Absence of a strong, deep-reaching Antarctic Circumpolar Current zonal flow across the Tasmanian gateway during the Oligocene to early Miocene

Evangelinos, Dimitris; Escutia, Carlota; van de Flierdt, Tina; Valero, Luis; Flores, José-Abel; Harwood, David M.; Hoem, Frida S.; Bijl, Peter; Etourneau, Johan; Kreissig, Katharina; Nilsson-Kerr, Katrina; Holder, Liam; López-Quirós, Adrián and Salabarnada, Ariadna (2022). Absence of a strong, deep-reaching Antarctic Circumpolar Current zonal flow across the Tasmanian gateway during the Oligocene to early Miocene. Global and Planetary Change, 208, article no. 103718.

DOI: https://doi.org/10.1016/j.gloplacha.2021.103718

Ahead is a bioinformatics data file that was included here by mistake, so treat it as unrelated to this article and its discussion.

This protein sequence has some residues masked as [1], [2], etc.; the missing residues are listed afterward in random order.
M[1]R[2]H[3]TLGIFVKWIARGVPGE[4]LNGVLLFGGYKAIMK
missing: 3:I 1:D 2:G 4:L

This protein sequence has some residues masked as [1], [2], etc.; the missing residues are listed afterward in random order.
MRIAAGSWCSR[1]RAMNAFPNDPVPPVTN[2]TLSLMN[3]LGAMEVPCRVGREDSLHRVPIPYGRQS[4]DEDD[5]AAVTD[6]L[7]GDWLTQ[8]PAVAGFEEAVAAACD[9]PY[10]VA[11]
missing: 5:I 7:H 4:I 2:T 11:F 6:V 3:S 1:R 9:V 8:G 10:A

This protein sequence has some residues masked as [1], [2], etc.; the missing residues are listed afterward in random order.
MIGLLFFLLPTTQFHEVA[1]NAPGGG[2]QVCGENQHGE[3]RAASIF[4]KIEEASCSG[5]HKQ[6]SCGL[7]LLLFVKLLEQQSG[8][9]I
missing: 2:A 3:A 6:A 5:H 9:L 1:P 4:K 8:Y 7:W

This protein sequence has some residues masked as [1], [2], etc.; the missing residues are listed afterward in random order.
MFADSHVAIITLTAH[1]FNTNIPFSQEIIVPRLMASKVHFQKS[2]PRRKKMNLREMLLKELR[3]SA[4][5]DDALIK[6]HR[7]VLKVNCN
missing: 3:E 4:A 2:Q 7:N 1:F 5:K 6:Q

The vigorous eastward flow of the Antarctic Circumpolar Current (ACC) connects all major ocean basins and plays a prominent role in the transport of heat, carbon and nutrients around the globe. However, the establishment of a deep circumpolar flow, similar to the present-day ACC, remains controversial thereby obscuring our understanding of its climatic impact. Deciphering the chemical composition of Circumpolar Deep Water (CDW) within the ACC can provide critical insights about its development and evolution. Here we present new fossil fish teeth/bone debris neodymium isotope (εNd) records from Deep Sea Drilling Project (DSDP) Sites 278 and 274 in the southwest Pacific Ocean, with the aim to trace changes in deep water masses across the Tasmanian Gateway between the early Oligocene and early Miocene (~ 33–22 Ma). Site 274 provides the first Nd isotope record proximal to the Ross Sea during the Oligocene (33.5–23.4 Ma). Its Nd isotope composition shows excursions to very radiogenic values, εNd(t) = −3.1 and εNd(t)= − 3.7, at 33.5 Ma and 23.8 Ma, respectively, in response to major steps in Antarctic ice sheet expansion. A shift to lower, more unradiogenic εNd(t) values between 29.7 and 29.1 Ma is linked to an increased influence of proto-CDW upwelling at the site. In contrast, the Nd isotope record from Site 278 in the southern Emerald Basin shows little variability (εNd(t) = −6.0 to −6.7) throughout the Oligocene and early Miocene (30.9–21.8 Ma). Comparison with published data north of the ACC path, demonstrates the presence of two deep water masses in the South Pacific prior to the inferred onset of the ACC (33–30 Ma), one occupying depths between ~2500 and 3000 m (εNd(t)= ~ −3 to −5) and a deep/bottom water mass (> 3000 m) with a more unradiogenic Nd isotope composition (εNd(t)= ~ −6). Site 278 located close to the proto-polar front (proto-PF) indicates that following the inferred onset of the ACC, deep waters bathing the southern Emerald Basin remained more radiogenic in the Southwest Pacific compared to sites along the proto-PF in the South Atlantic and Indian Ocean (εNd(t)= ~ −8.1). This indicates a provinciality in Nd isotope compositions of deep waters along the proto-PF across the Tasmanian Gateway. Our data are incompatible with the existence of a modern-like homogenous (lateral and vertical) Nd isotope composition of CDW along the main flow path of the ACC in all oceanic basins in the Oligocene to early Miocene. We attribute distinct Nd isotope compositions of deep waters across the Tasmanian Gateway to reflect a less deep reaching and weaker ACC (proto-ACC) than today. Our findings suggest that the modern strong and deep-reaching ACC flow must have been developed at a later point in the Neogene.

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